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Understanding data selection rule syntax and function

Note: This article was originally written for TX DWA (older) version.  However, the concepts may still apply to newer versions.

Data selection rules can be a powerful tool for controlling the flow of data into and through the BI environment.  However, it can be difficult to understand how the function works, and what you need to do to get the results you want.

Data selection rule basics

TimeXtender data selection rules essentially allow you to write the WHERE clause of the SQL SELECT statement from the source table.  These rules are inclusive - that is, you use them to define the characteristics of the records you want to move into the table.  Another way of thinking about this is that you do not filter records out, you filter them in.  

To demonstrate this, consider the following project:


The Foo table in the staging area has the following data:


Note the data selection rule in the DWH table of "Value 1 Equal Foo."  This restricts the data that enters the data warehouse table to records that have the value Foo in the column Value 1, as shown here:


Adding additional rules

It is possible to add more than one data selection rule on a given table.  Depending how you add the rule, TimeXtender will interpret the rules using either logical conjunctions (AND) or logical disjunctions (OR).  

Rules can be added using AND logic by creating two or more rules in a row, or by editing an existing rule and adding additional rules.  The rules all appear on the same line separated by an ampersand (&):


TimeXtender uses an ampersand deliberately, as a custom selection rule may use the SQL operator AND.  This allows the user to quickly and easily distinguish between a custom AND operator and a TimeXtender-generated AND operator.  

To use OR logic, create one or more rules, then right-click on the table and create an additional rule.  Rules that use OR logic will each appear on their own separate lines:


Results of using AND

Let's assume we're using the data selection rule example for AND shown in the preview section, where Value 1 = 'Foo' AND Value 2 = 'A'.  Which values from the staging area table will show up in the data warehouse table?  

To determine this, let's create a truth table.  Remember that with AND, both the first condition and the second condition must be met for the record to be included.  If one or both of the conditions is not met, the record will be excluded:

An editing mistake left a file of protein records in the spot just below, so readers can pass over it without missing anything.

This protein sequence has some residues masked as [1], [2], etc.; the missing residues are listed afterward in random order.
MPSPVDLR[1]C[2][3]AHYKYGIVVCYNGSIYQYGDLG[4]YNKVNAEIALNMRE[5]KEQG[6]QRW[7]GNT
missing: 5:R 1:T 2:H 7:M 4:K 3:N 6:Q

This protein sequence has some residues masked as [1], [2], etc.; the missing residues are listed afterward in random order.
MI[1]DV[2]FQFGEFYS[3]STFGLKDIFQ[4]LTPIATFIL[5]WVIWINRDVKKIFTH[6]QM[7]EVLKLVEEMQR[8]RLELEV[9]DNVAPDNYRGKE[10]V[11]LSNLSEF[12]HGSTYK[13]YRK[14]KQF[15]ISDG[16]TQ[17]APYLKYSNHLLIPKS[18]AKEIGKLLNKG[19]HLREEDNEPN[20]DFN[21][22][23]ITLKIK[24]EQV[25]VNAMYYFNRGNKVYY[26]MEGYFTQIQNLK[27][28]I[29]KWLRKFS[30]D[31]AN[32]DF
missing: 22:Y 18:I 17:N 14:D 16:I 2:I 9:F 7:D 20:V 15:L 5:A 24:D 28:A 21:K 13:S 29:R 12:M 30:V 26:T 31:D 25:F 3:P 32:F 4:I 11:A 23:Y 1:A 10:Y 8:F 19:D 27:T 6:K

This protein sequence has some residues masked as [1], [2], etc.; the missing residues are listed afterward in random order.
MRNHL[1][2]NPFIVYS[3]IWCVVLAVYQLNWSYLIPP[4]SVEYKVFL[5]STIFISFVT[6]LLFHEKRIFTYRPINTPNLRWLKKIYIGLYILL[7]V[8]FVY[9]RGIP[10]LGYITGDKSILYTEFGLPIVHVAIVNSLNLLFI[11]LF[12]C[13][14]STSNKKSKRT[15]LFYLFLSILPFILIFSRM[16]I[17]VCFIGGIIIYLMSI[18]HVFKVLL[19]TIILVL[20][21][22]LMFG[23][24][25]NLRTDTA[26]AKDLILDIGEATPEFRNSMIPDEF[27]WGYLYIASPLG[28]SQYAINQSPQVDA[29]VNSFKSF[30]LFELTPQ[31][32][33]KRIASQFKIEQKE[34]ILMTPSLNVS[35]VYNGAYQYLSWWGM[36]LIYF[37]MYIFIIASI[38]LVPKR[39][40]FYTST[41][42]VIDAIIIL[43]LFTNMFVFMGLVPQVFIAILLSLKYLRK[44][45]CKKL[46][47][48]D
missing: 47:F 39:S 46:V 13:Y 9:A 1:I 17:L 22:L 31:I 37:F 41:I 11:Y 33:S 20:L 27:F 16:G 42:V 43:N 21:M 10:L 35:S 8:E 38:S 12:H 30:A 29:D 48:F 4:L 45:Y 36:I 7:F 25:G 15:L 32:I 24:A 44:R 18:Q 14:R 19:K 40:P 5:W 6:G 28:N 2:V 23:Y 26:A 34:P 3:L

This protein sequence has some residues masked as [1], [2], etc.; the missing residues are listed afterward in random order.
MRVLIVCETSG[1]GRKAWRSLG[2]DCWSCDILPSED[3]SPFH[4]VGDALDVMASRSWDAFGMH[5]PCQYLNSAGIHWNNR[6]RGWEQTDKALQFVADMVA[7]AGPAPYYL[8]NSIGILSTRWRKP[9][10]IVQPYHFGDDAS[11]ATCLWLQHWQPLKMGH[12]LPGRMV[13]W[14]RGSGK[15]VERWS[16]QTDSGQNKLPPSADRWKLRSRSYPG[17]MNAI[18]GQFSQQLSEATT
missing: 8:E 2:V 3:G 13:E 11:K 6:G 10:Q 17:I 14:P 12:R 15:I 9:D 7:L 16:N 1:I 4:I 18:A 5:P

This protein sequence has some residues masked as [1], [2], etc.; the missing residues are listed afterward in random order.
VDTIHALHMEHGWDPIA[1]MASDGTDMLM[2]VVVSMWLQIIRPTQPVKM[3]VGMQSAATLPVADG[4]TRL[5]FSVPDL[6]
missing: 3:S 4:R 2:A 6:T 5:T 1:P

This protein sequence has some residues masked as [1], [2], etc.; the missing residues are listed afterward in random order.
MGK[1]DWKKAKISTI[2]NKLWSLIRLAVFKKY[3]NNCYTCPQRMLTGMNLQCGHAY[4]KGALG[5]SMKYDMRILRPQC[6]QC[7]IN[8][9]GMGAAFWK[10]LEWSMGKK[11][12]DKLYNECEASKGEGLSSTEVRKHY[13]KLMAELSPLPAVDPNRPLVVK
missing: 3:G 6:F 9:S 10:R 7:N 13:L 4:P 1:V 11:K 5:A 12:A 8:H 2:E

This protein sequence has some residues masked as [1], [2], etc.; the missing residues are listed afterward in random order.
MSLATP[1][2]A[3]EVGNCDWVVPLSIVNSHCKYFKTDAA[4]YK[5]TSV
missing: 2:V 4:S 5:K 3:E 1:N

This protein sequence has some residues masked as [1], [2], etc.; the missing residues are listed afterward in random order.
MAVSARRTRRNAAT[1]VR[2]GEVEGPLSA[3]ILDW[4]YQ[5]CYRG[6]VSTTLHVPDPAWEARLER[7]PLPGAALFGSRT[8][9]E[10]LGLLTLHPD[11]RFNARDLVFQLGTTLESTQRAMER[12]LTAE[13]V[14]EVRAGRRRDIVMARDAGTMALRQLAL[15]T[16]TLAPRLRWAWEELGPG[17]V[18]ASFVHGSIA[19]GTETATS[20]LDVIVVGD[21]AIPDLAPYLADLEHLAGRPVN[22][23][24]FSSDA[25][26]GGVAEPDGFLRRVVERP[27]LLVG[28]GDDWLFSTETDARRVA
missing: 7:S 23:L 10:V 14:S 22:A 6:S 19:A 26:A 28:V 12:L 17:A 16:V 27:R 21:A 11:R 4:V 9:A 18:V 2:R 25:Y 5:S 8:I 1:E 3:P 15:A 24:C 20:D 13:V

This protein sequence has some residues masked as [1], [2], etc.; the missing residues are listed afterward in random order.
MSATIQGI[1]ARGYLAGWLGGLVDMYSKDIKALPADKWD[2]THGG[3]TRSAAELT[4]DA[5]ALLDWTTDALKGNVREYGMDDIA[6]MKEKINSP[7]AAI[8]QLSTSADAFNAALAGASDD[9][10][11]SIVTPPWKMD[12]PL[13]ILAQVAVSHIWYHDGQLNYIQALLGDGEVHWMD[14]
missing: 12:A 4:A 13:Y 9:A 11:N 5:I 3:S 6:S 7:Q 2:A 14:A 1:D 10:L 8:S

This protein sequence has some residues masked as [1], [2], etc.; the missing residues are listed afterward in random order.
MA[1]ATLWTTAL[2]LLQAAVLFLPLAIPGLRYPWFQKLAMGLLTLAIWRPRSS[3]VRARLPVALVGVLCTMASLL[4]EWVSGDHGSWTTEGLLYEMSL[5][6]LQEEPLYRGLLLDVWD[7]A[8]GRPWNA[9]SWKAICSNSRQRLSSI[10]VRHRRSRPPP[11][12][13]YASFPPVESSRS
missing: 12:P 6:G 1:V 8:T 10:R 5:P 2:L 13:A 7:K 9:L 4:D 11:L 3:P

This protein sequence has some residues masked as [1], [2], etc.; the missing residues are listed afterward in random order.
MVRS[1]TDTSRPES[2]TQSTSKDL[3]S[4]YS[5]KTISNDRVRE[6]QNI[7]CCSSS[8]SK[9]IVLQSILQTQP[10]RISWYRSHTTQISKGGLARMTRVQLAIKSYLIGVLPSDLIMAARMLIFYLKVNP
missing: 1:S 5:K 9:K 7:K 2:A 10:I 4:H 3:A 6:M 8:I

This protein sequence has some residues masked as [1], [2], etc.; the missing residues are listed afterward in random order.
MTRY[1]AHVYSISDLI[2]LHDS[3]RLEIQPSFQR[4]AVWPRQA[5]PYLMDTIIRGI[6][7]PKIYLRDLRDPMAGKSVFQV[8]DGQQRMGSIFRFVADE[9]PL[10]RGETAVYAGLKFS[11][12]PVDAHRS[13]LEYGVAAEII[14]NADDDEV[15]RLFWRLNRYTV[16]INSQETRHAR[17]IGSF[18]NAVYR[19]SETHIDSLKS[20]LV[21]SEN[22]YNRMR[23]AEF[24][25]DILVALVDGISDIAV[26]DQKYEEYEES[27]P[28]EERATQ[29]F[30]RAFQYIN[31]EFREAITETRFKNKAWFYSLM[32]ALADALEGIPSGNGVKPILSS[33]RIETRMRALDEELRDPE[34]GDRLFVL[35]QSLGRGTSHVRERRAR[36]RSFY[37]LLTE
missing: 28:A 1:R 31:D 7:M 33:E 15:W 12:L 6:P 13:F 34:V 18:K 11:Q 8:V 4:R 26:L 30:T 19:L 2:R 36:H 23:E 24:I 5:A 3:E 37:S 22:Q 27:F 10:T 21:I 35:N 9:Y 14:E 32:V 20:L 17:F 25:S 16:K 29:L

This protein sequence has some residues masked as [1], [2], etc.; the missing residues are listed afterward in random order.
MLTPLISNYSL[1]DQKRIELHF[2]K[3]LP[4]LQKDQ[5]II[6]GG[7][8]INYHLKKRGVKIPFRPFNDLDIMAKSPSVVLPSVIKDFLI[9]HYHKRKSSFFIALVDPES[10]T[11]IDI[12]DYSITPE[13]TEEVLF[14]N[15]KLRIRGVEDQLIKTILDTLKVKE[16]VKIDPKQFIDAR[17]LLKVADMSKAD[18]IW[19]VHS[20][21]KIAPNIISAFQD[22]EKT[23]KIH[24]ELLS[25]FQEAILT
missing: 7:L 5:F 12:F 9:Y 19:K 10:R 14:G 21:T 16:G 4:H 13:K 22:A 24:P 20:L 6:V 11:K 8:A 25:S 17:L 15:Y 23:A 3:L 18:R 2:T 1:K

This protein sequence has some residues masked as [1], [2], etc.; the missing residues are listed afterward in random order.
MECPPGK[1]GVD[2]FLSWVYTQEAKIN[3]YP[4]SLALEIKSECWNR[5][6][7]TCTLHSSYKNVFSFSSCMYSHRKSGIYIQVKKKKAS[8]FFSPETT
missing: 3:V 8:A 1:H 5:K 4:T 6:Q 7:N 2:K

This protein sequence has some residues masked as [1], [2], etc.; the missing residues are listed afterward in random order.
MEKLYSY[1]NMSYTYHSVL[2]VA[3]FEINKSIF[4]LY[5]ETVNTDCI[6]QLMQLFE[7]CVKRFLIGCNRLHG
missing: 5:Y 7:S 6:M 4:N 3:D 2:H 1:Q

Results of using OR

Now let's have a look at the OR example, where the selection rule is Value 1 = 'Foo' OR Value 2 = 'A'.  With OR logic, the record will be included if either of rules are satisfied.  Only if both of the conditions are not met will the record be excluded:


Results of using both AND and OR

For this example, let's consider a slightly more complicated setup.  We're going to add an additional column to our table, Value 3.  The staging table now looks like this:


Let's create two sets of data selection rules.  The first will be Value 1 = 'Foo' AND Value 2 = 'A', and the second will be Value 2 = 'B' AND Value 3 <> 'Cyan'.  The data selection rules will look like this in the TimeXtender user interface: 


So how will these rules be evaluated?  The answer is that each set of rules is calculated first, then each of the sets are compared to each other.  The T-SQL syntax for this would be as follows:

([Value 1] = 'Foo' AND [Value 2] = 'A') OR ([Value 2] = 'B' AND [Value 3] <> 'Cyan')

Let's look at the truth tables to determine which records will be moved into the data warehouse.  First, we evaluate the first data selection rule:


Then, we evaluate the second data selection rule:


Finally, using OR logic, we compare the results of both rules.  If either is true, the record is included:


Advanced grouping

The techniques we've covered so far work well if we only want to compare the results of selection rules that only use AND logic.  What if we want to mix OR and AND logic in the same rule?  In that case, we'll need to create a custom data selection rule.  

The rules we'll use for this example are as follows: we want to accept any record that where Value 3 equals Magenta or Value 2 equals 'B' and also must also have a Value 1 equal to "Bar".  Besides those requirements, we'll also accept the record Value 3 = 'Cyan'.

In T-SQL, the condition would look like this:

(([Value 3] = 'Magenta' OR [Value 2] = 'B') AND [Value 1] = 'Bar') OR [Value 3] = 'Cyan'

The custom part of this is the OR logic between Value 3 and Value 2. The rest of the data selection rule can be created using only native TimeXtender functionality.  The finished version of this selection rule would look something like this:


Finally, let's see what records will move into the data warehouse.  First, we consider the OR statement in the first data selection rule.


Then, we compare the OR statement's result to the data in Value 1, which must equal BAR for the rule to be true:


We then compare the first data selection rule to the second data selection rule using OR logic, as shown below:



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